Magic Mountain; Or When This Tennessee Boy Visited Mount Shasta in 1999

Another from my years a travel writer for the Memphis Flyer — and in this case, “Memphis” is an important part of the story.

Not that the story happened in Memphis; far from it. It happened in Mount Shasta, California, which as someone told me in the article is “Just down the road from Weed.” I had only lived on the West Coast for three years at the point this story went down, so I was still, well, let’s say reserved about the spirituality I encountered there.

This story originally ran in the Memphis Flyer of May 27, 1999. My visit to Shasta was the month before.

Magic Mountain

Mount Shasta blends natural beauty with supernatural activities.

It wasn’t your typical barroom scene. There was no TV set, no jukebox, no rowdies, and not much conversation. Just a small glass of Irish whiskey, a Mark Twain book, snow falling outside, and a woman down the bar eating a bowl of pasta.

With pasta finished and Twain put aside, conversation began. Two sentences of Memphis accent determined rough place of origin, then pasta woman suggested to Twain reader that it was too bad he wouldn’t be in town the following week. Seems a festival was coming up marking the birthday of the Buddha, and a leading lecturer in the field of “hyperdimensional physics” would be in town.

Curiosity and Irish whiskey quickly overcame Southern provincialism and Methodist rearing, and off we went into the fascinating world that is Mount Shasta, California.

What I learned was that when an orb is spinning, among its many unknown qualities, is the development of overlapping tetrahedrons of energy within the orb, causing the release of energy at points roughly 19 degrees above and below the orb’s midpoint. Hence — since a planet is, after all, a spinning orb — the big spot on Jupiter, which is actually an upwelling of energy that just happens to be 19 degrees above the equator. Also hence the amazing spiritual energy and ongoing volcanic eruptions in Hawaii, which is about 19 degrees above our equator. All this is according to the theory of hyperdimensional physics, as I remember it, two glasses of whiskey and three weeks later.

Now, I can hear your Southern-ness saying, “Uh-huh, that’s some of that northern California mumbo-jumbo for ya.” Or maybe you’re thinking that the Irish whiskey confused matters. In fact, all it did was limit the memory, because this conversation went on for a couple of hours and covered lots of ground. The bookmark in that Mark Twain book has little orbs and tetrahedrons and arrows drawn all over it, along with the words “completeness” and “spirituality” and “love” and the address for a Web site:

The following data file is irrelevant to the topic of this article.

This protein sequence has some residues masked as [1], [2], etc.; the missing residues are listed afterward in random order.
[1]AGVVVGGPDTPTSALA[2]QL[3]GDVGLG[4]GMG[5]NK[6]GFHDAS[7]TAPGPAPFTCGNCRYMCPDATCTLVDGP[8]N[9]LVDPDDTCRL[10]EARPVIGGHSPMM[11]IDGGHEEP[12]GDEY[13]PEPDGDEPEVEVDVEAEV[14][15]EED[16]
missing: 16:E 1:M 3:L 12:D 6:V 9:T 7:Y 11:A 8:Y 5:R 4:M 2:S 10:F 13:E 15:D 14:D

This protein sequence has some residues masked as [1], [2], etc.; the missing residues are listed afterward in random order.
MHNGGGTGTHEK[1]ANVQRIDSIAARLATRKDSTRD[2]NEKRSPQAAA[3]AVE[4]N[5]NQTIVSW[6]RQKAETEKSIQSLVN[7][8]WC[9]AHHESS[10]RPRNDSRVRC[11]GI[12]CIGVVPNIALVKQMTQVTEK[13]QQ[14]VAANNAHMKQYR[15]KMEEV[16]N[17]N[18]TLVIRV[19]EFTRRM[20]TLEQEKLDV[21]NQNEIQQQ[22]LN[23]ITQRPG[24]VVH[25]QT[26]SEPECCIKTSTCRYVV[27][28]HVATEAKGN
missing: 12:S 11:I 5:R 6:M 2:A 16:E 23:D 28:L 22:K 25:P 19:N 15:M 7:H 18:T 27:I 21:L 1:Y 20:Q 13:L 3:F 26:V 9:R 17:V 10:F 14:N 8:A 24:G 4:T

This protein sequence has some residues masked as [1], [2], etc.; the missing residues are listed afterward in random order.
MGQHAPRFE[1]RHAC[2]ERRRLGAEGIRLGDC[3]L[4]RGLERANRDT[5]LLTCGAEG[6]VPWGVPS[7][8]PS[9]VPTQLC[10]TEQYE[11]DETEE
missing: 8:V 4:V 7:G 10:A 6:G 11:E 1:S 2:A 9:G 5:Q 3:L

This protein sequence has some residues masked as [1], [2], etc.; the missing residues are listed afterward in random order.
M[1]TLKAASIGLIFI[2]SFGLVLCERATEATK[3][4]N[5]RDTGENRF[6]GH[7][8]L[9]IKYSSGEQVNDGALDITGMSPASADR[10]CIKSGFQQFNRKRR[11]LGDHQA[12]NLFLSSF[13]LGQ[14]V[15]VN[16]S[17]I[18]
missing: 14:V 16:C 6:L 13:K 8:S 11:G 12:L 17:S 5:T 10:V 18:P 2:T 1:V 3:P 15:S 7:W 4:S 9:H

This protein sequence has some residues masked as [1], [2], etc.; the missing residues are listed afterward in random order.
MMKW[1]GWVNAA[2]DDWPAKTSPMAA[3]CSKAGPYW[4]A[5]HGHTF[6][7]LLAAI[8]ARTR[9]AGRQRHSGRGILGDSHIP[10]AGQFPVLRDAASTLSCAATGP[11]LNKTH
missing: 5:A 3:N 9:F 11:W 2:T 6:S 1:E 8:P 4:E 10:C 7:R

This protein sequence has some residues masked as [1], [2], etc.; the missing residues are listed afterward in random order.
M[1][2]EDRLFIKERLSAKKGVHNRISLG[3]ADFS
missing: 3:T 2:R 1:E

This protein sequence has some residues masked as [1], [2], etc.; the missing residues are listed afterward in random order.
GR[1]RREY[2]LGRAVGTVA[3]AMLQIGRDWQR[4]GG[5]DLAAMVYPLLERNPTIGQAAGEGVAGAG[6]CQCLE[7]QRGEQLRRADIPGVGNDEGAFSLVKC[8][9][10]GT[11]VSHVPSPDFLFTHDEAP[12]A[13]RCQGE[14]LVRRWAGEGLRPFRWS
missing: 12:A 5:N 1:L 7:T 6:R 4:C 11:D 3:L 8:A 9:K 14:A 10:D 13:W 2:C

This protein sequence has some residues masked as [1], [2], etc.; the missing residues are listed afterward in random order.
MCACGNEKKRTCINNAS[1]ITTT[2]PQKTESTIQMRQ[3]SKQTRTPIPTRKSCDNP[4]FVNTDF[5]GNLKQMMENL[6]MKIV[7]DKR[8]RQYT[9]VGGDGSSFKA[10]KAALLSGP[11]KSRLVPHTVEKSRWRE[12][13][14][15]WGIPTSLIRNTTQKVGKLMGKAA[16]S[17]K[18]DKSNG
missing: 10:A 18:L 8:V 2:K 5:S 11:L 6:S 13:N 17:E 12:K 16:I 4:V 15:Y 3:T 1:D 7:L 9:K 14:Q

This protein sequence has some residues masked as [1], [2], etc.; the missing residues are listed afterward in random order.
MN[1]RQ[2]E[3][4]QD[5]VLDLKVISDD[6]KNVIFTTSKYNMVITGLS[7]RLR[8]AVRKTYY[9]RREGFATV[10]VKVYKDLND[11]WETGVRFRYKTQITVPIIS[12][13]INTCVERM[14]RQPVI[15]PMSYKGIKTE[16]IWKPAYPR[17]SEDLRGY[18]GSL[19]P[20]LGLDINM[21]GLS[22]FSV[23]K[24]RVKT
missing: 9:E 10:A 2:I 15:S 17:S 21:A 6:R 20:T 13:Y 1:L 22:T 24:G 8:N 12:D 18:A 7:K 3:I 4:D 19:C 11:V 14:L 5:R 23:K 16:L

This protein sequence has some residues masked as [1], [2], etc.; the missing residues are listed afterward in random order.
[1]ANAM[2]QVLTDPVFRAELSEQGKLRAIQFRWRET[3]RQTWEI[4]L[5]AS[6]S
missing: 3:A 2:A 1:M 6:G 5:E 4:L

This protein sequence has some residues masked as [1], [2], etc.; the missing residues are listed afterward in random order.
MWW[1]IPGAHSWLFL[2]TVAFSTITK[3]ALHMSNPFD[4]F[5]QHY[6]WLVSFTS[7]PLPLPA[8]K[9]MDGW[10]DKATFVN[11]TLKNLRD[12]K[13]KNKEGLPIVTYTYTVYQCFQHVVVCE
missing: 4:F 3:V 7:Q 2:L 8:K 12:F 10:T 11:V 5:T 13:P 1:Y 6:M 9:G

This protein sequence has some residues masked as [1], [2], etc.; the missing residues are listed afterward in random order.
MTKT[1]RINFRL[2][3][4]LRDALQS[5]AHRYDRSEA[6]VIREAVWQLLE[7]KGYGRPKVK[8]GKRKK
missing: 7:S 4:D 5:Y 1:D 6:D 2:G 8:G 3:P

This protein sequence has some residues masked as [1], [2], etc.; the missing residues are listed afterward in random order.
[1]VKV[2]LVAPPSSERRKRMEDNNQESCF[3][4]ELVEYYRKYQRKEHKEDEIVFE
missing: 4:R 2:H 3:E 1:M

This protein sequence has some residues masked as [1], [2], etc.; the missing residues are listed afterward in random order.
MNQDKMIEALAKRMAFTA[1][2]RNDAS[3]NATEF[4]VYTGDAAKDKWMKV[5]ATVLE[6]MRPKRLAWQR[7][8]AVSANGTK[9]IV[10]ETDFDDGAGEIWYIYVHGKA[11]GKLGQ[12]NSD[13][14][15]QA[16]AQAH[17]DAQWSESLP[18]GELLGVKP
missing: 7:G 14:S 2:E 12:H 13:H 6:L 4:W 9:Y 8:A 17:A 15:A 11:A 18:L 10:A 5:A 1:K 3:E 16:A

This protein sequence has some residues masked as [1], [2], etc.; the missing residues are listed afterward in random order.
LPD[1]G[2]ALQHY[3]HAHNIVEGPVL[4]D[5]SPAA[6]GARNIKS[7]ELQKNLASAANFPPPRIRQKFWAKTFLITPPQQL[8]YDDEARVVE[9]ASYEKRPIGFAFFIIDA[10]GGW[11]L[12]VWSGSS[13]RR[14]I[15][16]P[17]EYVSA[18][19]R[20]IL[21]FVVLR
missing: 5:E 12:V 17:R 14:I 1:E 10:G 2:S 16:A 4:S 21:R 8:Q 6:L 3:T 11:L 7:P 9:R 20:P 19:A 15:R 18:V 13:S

Or maybe you’re thinking that pasta woman was a freak. And by some definitions, she probably was. But if you consider such things as herbal medicine, astrology, holistic health, hypnotherapy, the Tarot, shamans, and psychics to be freaky, and if freaky stuff bothers you, then you might want to steer clear of Mount Shasta, California.

Mount Shasta — the town and the 14,162-foot peak — sits so far in northern California that it has more to do with southern Oregon than San Francisco, which is about a six-hour drive down the interstate. The area around Shasta has always been considered sacred by Native Americans, and starting in the 1850s there was a movement among whites to make it a separate state, Jefferson. That movement reached its peak around 1941, but the start of World War II squashed it. You’ll still see signs around declaring that you’re in Jefferson, though. And they have a Web site, too:

Some might say the Shasta area is another world, anyway. People in San Francisco told me to look out for all the freaks up there. To be sure, it isspectacularly beautiful. There are no other mountains of any significance near Shasta, so you can see it from everywhere, and it’s little wonder the natives considered it special. It’s also a great place to visit.

You can, for example, fish and hike and ski and enjoy amazing scenery and go rock climbing. Or you can ride horses or hot air balloons or bikes or boats through rapids. You can even climb the mountain, which I haven’t done but which sounds relatively simple. Of course, “simple” doesn’t mean “easy”: Mountain climbers like to say it’s a “walk-up,” but it’s a walk up about 8 miles and 6,000 vertical feet, much of it over ice and snow.

Or, this being Mount Shasta, a town which some Californians like to point out is just down the road from Weed, you can go on a Vision Quest with a master shaman. One ad for this service offers “purification, earth healings, shamanic teachings, pure air, water, food, camping, backpacking.” After which, I would assume, a massage with some chanting and oils would be nice. Or perhaps some hypnotherapy. Or a sweat lodge. All these — and much, much more — are available in Mount Shasta.

I noticed the full range of accommodations and restaurants in town, including the clean and friendly Alpenrose Cottage Hostel, where I spent a comfortable night among the ever-fascinating hostel crowd, for $15. And if you walk down to the bar at night, and make a little conversation with some of the locals, you just might enter into a whole new world of knowledge.